The Smartest Thing to Do

Rain turns to snow overnight, and by morning there’s three inches or more. The sky is so low it reaches right down to the ground. Standing by the cows’ fence as their water trough fills, I watch the snow fall, and can just discern the plume of smoke rising from Peter’s house down across the pasture, on the other side of the big beaver lodge and then the mountain road. Smoke rising, snow falling, sky low. The cows nosing at the sweet hay I’ve thrown over the fence.

When the trough is full I walk up the hill into the woods just because I haven’t in a while. The ground is soft beneath the snow, though the snow makes it seem softer still. It sticks to the needled limbs of the conifers. The hardwoods are lean and bony and almost black against all that white. I follow my main skid road for a ways, then veer in an easterly direction across the gentle slope of the land. When I stop I can hear the snow falling, but so faintly it requires a certain faith to believe in what I’m hearing. Maybe it’s just a trick of the senses. But I don’t think so.

Later, I drive over the unplowed mountain road. It’s still snowing, and even in four wheel drive, the truck slips and lurches over and across the ruts and potholes and washboards. Last week I’d thought to have the winter tires swapped for summers, and now am pleased with myself for having had the foresight to wait, though in truth there’s been no cunning on my part. Just procrastination leading to inaction, one of those moments – and the older I get, the more frequently they seem to arise – when doing nothing was actually the smartest thing to do.


The Weight of the Clouds

Out on my bike in the early hours, I’m passed twice by a man on a motorcycle. The motorcycle is fitted with a sidecar, and the first time he passes me, heading in the opposite direction, the sidecar is empty. Twenty minutes later, he passes me again, this time coming from behind, the sidebar now occupied by a golden retriever wearing googles. The dog looks back at me with evident interest, and for a moment I’m afraid he might jump ship, but soon the motorcycle sweeps around a corner with everyone still in place.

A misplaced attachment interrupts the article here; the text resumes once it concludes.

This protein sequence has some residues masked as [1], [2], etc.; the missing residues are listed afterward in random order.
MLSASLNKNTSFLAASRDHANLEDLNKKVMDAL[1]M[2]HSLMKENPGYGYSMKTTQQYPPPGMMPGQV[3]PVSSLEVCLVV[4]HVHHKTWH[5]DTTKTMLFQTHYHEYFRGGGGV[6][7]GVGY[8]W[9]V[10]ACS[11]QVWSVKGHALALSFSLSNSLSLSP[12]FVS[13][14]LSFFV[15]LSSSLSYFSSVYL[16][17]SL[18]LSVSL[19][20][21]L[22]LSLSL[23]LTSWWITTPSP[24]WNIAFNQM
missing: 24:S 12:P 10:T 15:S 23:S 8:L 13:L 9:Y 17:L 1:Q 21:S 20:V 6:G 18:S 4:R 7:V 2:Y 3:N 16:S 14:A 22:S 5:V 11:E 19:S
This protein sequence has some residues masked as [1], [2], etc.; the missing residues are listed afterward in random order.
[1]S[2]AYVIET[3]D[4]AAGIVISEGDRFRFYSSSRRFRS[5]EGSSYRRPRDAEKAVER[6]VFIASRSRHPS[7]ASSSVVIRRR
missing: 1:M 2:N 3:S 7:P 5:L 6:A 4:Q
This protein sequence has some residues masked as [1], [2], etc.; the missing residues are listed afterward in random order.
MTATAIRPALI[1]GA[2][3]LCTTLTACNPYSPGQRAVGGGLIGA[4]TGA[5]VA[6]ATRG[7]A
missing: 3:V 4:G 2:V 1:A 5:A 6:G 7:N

Later, on my way home, I pass the parking lot of the old church, where it’s well known that people like to pull over and get high. Back in my day, it was all about wine coolers and weed, but now I find discarded needles and little balls of charred tinfoil, evidence of harder stuff. Maybe the drugs have gotten heavier because the pain has gotten heavier, or maybe it’s just the natural order of things, that inexorable human pull toward more. There’s a padded bra in the church lot, too; I’ve been watching it for months, ever since I first kicked it out of the snow with my skis. One of these days maybe I’ll pick it up, but I’m also thinking that maybe I won’t.

I realize that what I like about riding my bike is precisely the opposite of what I like about skiing: The bike brings me closer to humanity, while the skiing takes me further away. And I guess I need them both, the closeness and the distance, one being the antidote to the other and therefore necessary to even know the other, like the way you can’t truly appreciate how good it feels to have sunlight on your face if you haven’t felt the weight of the clouds.


If Only

Winter’s End

Spring comes galloping on a week of 60-degree days. And the sun, that old friend. Snow melts, rivers run, the backroads thaw. Sap flows, but the season starts late and looks to finish early, and the talk is that sugarmakers down south have already pulled their taps, having made only a quarter crop. It’s just talk, but still.